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BY MAX BURBANK | At this festive time of year, I find myself wondering just how certain major power players square their moral values with the widely accepted standards embodied in the Christmas classics.
Does Mitch McConnell figure Mr. Potter’s big mistake in “It’s a Wonderful Life” was not running for Senate and using raw legislative power to crush George Bailey under his boot like a Socialist roach?
Does Paul Ryan role-play King Moonracer from the Rankin/Bass version of “Rudolph,” establishing an Ayn Randian objectivist paradise on the Island of Misfit Toys, furtively pleasuring himself while imagining stripping Charlie in-the-Box and Spotted Elephant of Obamacare?
When the specter of Richard Nixon is standing right behind Trump, doing his best Marley’s Ghost imitation by rattling the chains he forged in life and moaning about how all mankind should have been his business, Trump is all, like, “Where the hell is my Diet Coke? I hadda push the button twice!”
“No, NO!” Nixon wails. “I’m Marley. You’re Scrooge! Metaphorically! Don’t you get it?”
“Not me,” says Trump. “Scrooge might have been rich, but he didn’t live rich. I got my own courses to play golf on every weekend. I get two, maybe three scoops of ice cream on the most beautiful piece of chocolate cake you’ve ever seen in a restaurant with my name in big letters on the door! I don’t need a change of heart.”
It has got be downright hard to be a Republican at Christmas. It must require a mental à la carte menu featuring choice helpings of cognitive dissonance, mental compartmentalization, deep-seated selfishness, evil, and side dish of good old American “I don’t give a crap.”
That well-known bastion of liberal pearl-clutchers, the Wall Street Journal’s editorial board, recently suggested there was only one way Trump and the Republican Party could reclaim that shiniest of all Christmas stars, the moral high ground: “Disown” their sexual harassers, as the Democrats are in the process of doing. I have a sack full of epithets for the Wall Street Journal, but “charmingly naive” is a new one.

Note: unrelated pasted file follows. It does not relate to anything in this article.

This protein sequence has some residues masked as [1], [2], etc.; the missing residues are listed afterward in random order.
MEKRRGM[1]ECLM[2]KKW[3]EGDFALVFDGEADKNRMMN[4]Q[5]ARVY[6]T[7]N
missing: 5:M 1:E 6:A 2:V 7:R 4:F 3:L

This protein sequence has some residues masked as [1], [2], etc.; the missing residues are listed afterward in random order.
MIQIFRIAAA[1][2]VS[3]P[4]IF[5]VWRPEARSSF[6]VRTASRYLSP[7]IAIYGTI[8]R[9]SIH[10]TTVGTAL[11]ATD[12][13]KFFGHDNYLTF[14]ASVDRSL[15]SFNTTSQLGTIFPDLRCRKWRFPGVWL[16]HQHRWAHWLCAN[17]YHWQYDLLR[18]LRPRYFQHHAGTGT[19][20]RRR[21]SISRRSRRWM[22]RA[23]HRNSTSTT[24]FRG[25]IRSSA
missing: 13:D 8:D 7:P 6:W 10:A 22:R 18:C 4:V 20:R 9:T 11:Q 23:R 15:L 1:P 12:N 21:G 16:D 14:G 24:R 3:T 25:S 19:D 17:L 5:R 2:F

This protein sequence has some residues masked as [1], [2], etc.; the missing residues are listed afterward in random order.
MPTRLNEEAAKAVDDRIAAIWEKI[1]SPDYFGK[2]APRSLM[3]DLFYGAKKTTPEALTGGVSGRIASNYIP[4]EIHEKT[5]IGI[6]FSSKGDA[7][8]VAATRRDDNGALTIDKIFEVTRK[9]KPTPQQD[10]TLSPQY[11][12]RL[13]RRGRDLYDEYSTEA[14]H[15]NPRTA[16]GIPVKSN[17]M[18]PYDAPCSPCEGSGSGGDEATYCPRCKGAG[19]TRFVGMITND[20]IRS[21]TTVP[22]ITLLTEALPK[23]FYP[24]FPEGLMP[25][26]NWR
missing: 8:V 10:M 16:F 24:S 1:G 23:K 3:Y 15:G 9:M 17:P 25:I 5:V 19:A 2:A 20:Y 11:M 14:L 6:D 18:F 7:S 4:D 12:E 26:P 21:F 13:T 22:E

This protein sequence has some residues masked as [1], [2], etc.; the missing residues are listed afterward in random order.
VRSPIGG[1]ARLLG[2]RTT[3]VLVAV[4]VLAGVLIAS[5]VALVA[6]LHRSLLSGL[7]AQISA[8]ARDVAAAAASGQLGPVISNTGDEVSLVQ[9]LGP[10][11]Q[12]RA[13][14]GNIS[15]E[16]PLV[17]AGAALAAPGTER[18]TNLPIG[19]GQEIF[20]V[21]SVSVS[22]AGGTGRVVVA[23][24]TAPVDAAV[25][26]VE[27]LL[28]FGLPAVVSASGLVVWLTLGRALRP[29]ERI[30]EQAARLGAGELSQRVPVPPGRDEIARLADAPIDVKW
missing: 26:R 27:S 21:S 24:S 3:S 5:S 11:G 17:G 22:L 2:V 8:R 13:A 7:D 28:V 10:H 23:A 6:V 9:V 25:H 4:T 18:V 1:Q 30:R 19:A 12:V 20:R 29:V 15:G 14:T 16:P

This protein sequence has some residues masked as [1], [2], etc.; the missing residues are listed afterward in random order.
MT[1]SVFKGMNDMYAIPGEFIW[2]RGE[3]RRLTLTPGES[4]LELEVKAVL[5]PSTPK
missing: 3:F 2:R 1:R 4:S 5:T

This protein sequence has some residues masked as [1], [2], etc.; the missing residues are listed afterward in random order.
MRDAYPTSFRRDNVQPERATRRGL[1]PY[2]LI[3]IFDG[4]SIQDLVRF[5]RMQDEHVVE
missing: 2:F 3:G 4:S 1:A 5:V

How do you “disown” a few congressmembers, but not the Harasser-in-Chief? And are they suggesting that a refusal to admit an institutional penchant for sexual abuse is the only morality problem they have? That’s adorable! Do they have some evidence I’m unaware of that “the moral high ground” is still even an operable concept for the Republican Party? The party currently “too busy” to even hold a hearing about renewing CHIP (Children’s Health Insurance Program), the bipartisan safety net that provides health insurance to over nine million low-income children and pregnant women? The party whose leader took a moment out a ceremony honoring World War II Navajo code talkers to remind them he enjoys calling Elizabeth Warren “Pocahontas?”
Meanwhile, Trump’s personal lawyer, desiccated-pig’s-head-on-a-stick-god-from-“Lord of the Flies”-impersonator John Dowd recently stated the president, in his role as the nation’s chief law enforcement officer, literally cannot obstruct justice. If this line of reasoning seems somewhat familiar, it might be because it’s one of the aforementioned Richard Nixon’s greatest hits. Remember him? Our proud nation’s 37th president? A very moral gentleman who was forced to resign his office before being impeached for, among other things, obstruction of justice?
This arguable interpretation of the president’s constitutional powers might seem somewhat shaky (owing to the fact it’s in every way wrong), but no lesser a legal light than Alan Dershowitz has endorsed it. You might remember him as the stalwart defender of the rule of law who successfully defended Claus Von Bülow (who almost certainly murdered his wife), and being a part of the legal “dream team” that successfully defended O.J. Simpson (who also almost certainly murdered his… you know what, screw it, they TOTALLY murdered their wives; I can say that, this is an opinion column, and also everyone knows it.) So kudos, I guess, to the Republican Party for locking down the WIFE MURDERER vote in the finer neighborhoods of Moral High Ground Hills!
It’s not that the idea of the president being incapable of obstructing justice places Trump entirely above the law, it’s that the argument makes the entire question irrelevant. Let’s extrapolate, and indulge Trump’s favorite fantasy, where he stands in the middle of Fifth Avenue and shoots somebody. No one would argue that he wasn’t guilty of murder, right? So he’s not above the law. But, according to his lawyers, he would have the constitutional authority to prevent any law enforcement agency from investigating the crime, arresting him, or bringing him to trial! There’s an essential trick to making this argument work, requiring one of two things: Either you are a tremendously bad lawyer (any of Trump’s lawyers) or you are a human-shaped, leather sack of amoral weasel bile stuffed into a lawyer suit (Dershowitz).
You have to ask: What is the moral high ground worth if it’s at the top of a mound of scorched earth?
I wish we could all just remember this is the season of hope, and that an omnipotent, loving being watches over us at all times. So you better watch out. ’Cause he’s got two lists. He knows if you’ve been bad or good. It’s no accident that in the last election, one of the candidates said they were bringing back coal in a big way.